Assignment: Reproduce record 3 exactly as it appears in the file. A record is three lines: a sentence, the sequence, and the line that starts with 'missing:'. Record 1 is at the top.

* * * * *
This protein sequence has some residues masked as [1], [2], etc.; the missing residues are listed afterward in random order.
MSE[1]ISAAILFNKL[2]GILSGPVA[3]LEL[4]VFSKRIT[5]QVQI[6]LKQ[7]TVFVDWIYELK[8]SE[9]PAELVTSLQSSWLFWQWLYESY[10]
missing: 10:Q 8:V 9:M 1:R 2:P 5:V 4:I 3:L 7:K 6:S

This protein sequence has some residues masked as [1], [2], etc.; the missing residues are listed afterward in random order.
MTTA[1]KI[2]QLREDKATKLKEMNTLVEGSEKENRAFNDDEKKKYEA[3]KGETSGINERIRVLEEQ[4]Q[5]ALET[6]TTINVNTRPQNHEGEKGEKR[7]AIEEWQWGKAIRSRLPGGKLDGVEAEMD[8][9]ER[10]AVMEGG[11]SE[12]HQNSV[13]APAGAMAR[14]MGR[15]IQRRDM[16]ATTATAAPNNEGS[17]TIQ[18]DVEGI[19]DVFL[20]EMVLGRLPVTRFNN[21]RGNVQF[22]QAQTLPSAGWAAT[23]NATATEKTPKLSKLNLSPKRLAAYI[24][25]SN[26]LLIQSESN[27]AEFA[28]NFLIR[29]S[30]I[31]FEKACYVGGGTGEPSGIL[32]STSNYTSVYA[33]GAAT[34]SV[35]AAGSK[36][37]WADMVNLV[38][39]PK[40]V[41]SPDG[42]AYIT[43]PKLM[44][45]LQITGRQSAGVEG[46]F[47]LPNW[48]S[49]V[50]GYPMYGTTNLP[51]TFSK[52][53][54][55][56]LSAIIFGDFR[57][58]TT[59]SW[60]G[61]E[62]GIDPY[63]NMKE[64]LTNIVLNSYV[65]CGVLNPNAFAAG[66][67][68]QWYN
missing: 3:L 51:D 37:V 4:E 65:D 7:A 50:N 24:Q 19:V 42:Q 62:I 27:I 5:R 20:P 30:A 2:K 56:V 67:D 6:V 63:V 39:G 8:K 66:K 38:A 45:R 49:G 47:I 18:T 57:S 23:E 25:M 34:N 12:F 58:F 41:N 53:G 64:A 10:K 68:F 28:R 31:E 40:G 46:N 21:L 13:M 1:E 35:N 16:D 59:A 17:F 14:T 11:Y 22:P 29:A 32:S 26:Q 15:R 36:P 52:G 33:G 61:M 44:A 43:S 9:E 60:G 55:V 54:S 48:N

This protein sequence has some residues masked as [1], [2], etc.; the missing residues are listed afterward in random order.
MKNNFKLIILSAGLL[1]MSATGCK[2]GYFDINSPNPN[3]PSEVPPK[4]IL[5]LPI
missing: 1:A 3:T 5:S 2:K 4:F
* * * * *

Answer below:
This protein sequence has some residues masked as [1], [2], etc.; the missing residues are listed afterward in random order.
MKNNFKLIILSAGLL[1]MSATGCK[2]GYFDINSPNPN[3]PSEVPPK[4]IL[5]LPI
missing: 1:A 3:T 5:S 2:K 4:F